ERIC Identifier:  ED482269
Publication Date: 2003-09-00
Author: Chapman, Elaine
Source: ERIC Clearinghouse on Assessment and Evaluation

Assessing Student Engagement Rates. ERIC Digest.  

Given the emphasis placed on levels of academic achievement in schools, the way in
which students acquire knowledge through the learning process has become a primary concern. Several studies have highlighted the significant role that affective factors can play in learning (e.g., Mathewson, 1994; Wigfield, 1997), placing particular emphasis on student engagement. This Digest defines student engagement and describes various methods used to measure it, both in empirical research studies and at the classroom level.


Early studies of student engagement often focused on time-on-task behaviors (e.g.,
Fisher, et al., 1980; Brophy, 1983). More recently, however, other definitions have
appeared in the literature. Student engagement has been used to depict students'
willingness to participate in routine school activities, such as attending classes,
submitting required work, and following teachers' directions in class. For example,
Natriello (1984) defined student engagement as "participating in the activities offered as part of the school program" (p.14). Negative indicators of engagement in this study included unexcused absences from classes, cheating on tests, and damaging school property.

Another definition focuses on more subtle cognitive, behavioral, and affective indicators of student engagement in specific learning tasks. This orientation is reflected well in the definition offered by Skinner & Belmont (1993):

Children who are engaged show sustained behavioral involvement in learning activities accompanied by a positive emotional tone. They select tasks at the border of their competencies, initiate action when given the opportunity, and exert intense effort and concentration in the implementation of learning tasks; they show generally positive emotions during ongoing action, including enthusiasm, optimism, curiosity, and interest.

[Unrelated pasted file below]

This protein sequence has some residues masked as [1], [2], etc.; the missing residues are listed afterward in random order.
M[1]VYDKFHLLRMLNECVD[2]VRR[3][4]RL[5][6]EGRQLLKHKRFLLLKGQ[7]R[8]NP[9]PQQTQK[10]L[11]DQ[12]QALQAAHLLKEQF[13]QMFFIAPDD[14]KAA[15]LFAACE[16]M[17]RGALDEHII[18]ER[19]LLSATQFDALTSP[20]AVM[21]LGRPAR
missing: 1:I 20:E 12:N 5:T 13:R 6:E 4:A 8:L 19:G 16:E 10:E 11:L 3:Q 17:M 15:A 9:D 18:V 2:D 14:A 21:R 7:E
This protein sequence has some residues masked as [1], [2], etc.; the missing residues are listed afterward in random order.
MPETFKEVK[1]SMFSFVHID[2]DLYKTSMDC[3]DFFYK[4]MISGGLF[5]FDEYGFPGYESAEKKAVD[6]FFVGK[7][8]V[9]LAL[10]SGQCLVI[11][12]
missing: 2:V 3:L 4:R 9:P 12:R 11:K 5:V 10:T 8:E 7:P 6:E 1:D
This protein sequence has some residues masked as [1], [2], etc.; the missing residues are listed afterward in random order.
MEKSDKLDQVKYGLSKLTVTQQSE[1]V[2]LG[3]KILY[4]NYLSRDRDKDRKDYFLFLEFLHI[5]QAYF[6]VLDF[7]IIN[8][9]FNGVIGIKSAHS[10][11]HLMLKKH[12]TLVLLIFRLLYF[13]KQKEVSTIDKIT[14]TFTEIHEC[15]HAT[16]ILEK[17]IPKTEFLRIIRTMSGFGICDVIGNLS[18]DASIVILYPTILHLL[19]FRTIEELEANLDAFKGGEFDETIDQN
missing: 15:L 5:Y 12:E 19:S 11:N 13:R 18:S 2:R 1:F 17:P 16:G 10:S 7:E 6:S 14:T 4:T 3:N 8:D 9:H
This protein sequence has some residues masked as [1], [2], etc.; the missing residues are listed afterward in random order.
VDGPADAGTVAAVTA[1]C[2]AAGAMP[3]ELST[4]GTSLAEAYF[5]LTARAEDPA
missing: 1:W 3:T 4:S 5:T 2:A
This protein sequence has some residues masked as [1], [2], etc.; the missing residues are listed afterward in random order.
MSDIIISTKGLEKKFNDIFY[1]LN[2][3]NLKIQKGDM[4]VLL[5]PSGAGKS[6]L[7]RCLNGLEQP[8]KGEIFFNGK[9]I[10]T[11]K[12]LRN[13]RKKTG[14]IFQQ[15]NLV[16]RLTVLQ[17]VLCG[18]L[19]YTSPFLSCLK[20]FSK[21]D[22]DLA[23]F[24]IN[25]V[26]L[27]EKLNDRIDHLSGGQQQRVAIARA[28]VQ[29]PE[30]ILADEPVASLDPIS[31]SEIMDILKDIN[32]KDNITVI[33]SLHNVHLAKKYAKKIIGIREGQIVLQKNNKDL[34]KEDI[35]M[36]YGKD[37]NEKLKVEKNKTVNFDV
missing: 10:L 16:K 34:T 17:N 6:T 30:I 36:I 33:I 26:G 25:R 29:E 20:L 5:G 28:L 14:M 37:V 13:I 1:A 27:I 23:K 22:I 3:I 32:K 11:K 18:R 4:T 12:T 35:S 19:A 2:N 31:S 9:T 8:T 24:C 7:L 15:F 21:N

The opposite of engagement is disaffection. Disaffected children are passive, do not tryhard, and give up easily in the face of challenges [they can] be bored, depressed,
anxious, or even angry about their presence in the classroom; they can be withdrawn
from learning opportunities or even rebellious towards teachers and classmates. (p.

From a different perspective, Pintrich and & De Groot (1990) associated engagement levels with students' use of cognitive, meta-cognitive and self-regulatory strategies to monitor and guide their learning processes. In this view, student engagement is viewed as motivated behavior apparent from the kinds of cognitive strategies students choose to use (e.g., simple or "surface" processing strategies such as rehearsal versus "deeper" processing strategies such as elaboration), and by their willingness to persist with difficult tasks by regulating their own learning behavior.

Use of cognitive and meta-cognitive strategies (e.g., I went back over things I didn't
understand" and "I tried to figure out how today's work fit with what I had learned
before") may be taken to indicate active task engagement, while use of shallow
strategies (e.g., "I skipped the hard parts") may be taken to indicate superficial
engagement (Meece, Blumefield, and Hoyle, 1988).


The most common way that student engagement is measured is through information
reported by the students themselves. Other methods include checklists and rating
scales completed by teachers, observations, work sample analyses, and case studies.
Each of these methods is described briefly below.

"Self-Reports." Students may be asked to complete surveys or questionnaires 
regarding their level of task engagement. Items relating to the cognitive aspects of engagement often ask students to report on factors such as their attention versus distraction during class, the mental effort they expend on these tasks (e.g., to integrate new concepts with previous knowledge), and task persistence (e.g., their reaction to perceived failure to comprehend the course material). Students can also be asked to report on their response levels during class time (e.g., making verbal responses within group discussions, looking for distractions, and engaging in non-academic social interaction) as an index of behavioral task engagement. Affective engagement questions typically ask students to rate their interest in and emotional reactions to learning tasks on indices such as choice of activities (e.g., selection of more versus less challenging tasks), the desire to know more about particular topics, and feelings of stimulation or excitement in beginning new projects.

In addition to asking the question of whether students are engaged in learning tasks,